Energy savings, sustainability, green operations and LEED certified are all the buzz words of our time. We hear them over and over and with increasing frequency. We all want to do the right thing to help out the environment. We all want to conserve. We don't want to contribute to pollution or global warming. Most of all, we all want to save money. Saving money is what you can do if you follow sound operating principals and furnish your kitchen with the right equipment. Buying equipment that uses less electricity, water and gas not only will help preserve our natural environment, but it also will save many expense line dollars as prices for energy and resources continue to escalate.
According to Energy Star, a branch of the US Environmental Protection Agency, the facts are that restaurants or facilities with commercial kitchens use roughly 2.5 times more energy per square foot than any other commercial building type. On top of that, as much as 80 percent of the $10 billion annual energy bill for the commercial food service industry does no useful work. These lost energy dollars are often wasted in the form of excess heat, ventilation, and refrigeration, or generated by inefficient appliances.
In the past few years, manufacturers have begun to develop more energy-efficient products to better serve foodservice operators. Manufacturers are now incorporating technologies related to cooking, refrigeration and sanitation to achieve significant energy and water savings.
Restaurants that purchase their equipment wisely can cut their energy costs 10 to 30 percent without sacrificing production capacity, quality or operating comfort — while making significant contributions to a cleaner environment. Energy Star estimates that by outfitting a kitchen with only the equipment they currently qualify — and that's only six categories — could save the typical restaurant owner approximately $2,500 annually in gas and electric bills. Besides saving gas and electricity, qualified steamers, ice makers, and dishwashers save a considerable amount of water dollars.
Energy Star offers a wealth of unbiased information. You can find a lot of help on their web site, including a complete listing of equipment they currently qualify. Another big help is a variety of energy saving calculators that can help you estimate your operation's energy savings when updating your kitchen equipment with new energy efficient models. The calculators allow you to use your local electric or gas rates, or to estimate using national averages. The calculators will allow you to do life cycle costing analysis on equipment. They even have a listing of many state offered rebates and can even calculate the impact of these when you purchase new equipment. The only unfortunate thing is that right now Energy Star only has qualified equipment in six categories:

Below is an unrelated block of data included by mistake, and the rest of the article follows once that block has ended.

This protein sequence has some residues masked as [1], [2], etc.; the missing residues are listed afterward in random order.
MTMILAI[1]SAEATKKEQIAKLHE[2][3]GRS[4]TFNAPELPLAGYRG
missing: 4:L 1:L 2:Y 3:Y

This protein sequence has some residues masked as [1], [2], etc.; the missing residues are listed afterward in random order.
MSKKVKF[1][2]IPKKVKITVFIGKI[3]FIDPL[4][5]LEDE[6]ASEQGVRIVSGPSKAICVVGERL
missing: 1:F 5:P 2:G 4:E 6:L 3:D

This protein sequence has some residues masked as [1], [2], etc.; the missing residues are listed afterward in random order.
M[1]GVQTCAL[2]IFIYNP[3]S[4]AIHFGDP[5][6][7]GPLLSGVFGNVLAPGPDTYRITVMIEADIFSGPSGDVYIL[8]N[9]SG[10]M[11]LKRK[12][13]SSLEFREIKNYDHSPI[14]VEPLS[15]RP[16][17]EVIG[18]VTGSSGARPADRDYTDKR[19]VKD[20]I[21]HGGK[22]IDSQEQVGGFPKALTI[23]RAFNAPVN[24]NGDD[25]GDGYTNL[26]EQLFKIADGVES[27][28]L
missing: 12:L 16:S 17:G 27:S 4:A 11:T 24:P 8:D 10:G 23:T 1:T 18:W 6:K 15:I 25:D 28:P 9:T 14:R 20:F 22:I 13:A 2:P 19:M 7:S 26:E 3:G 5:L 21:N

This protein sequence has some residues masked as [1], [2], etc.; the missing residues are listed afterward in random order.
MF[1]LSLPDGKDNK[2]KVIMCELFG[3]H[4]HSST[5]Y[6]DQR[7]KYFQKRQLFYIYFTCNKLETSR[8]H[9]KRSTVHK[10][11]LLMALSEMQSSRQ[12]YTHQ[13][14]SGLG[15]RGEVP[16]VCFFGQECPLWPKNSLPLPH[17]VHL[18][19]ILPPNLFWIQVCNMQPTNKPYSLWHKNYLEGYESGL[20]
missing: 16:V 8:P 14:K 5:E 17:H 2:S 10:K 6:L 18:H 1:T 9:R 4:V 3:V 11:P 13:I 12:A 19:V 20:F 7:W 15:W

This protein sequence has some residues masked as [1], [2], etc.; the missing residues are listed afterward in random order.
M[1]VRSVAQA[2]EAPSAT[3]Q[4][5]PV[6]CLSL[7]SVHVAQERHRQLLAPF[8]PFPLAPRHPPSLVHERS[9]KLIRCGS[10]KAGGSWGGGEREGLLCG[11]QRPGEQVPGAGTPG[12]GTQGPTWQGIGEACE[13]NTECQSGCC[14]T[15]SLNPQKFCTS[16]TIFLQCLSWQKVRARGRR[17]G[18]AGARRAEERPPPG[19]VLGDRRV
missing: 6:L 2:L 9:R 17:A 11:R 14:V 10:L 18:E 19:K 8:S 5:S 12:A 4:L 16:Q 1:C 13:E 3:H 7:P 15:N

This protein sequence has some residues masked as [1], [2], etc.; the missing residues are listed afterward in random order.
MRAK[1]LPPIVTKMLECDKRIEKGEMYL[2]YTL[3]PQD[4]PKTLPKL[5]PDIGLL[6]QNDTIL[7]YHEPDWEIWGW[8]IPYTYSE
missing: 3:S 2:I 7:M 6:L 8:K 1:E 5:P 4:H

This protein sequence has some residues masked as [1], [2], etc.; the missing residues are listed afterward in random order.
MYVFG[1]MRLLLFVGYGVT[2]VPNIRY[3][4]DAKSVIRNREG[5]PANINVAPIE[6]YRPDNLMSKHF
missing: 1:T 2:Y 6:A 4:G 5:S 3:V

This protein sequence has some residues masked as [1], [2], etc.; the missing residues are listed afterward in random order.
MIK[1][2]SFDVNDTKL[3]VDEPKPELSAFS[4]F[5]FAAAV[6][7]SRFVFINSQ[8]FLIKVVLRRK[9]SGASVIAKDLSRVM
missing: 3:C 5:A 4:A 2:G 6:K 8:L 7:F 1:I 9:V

We understand they are in the process of developing standards and qualifying griddles and convection ovens, which should be completed this year. Eventually, perhaps, Energy Star will have standards for many more types of kitchen equipment. Here are a few equipment types to look for energy savings.
Induction cookers have been around for years on buffet lines, where they work quite well to warm hot food in a dining room. Induction units are now being used more frequently in the kitchen as production units. These cookers use a magnetic field to create heat in a product with almost no wasted heat like that put off by a traditional gas flame. There is also almost no electrical draw on the unit unless there is a cooking vessel on the burner. The idle time energy usage contrasts sharply to gas burners that are often left on for hours on end when product is not being cooked. These features make induction a real electric cost miser.
Steady improvements have been made in fryer efficiency. Electric fryers are typically very efficient since the heating element is submerged in the frying medium. The real improvements have been in gas fryer burner design. Historically, gas fryers have not been very efficient. Gas is ignited in tubes running through or around the frying vat but the typical design allows much of the heat to escape directly up the flue. New designs force much more of the heat to be transferred to the cooking medium, resulting in more efficient units. Manufacturers are also providing better insulation around the fry vats to retain more heat. Fryers that earn the Energy Star must meet a minimum cooking efficiency of 50% for gas and 80% for electric units.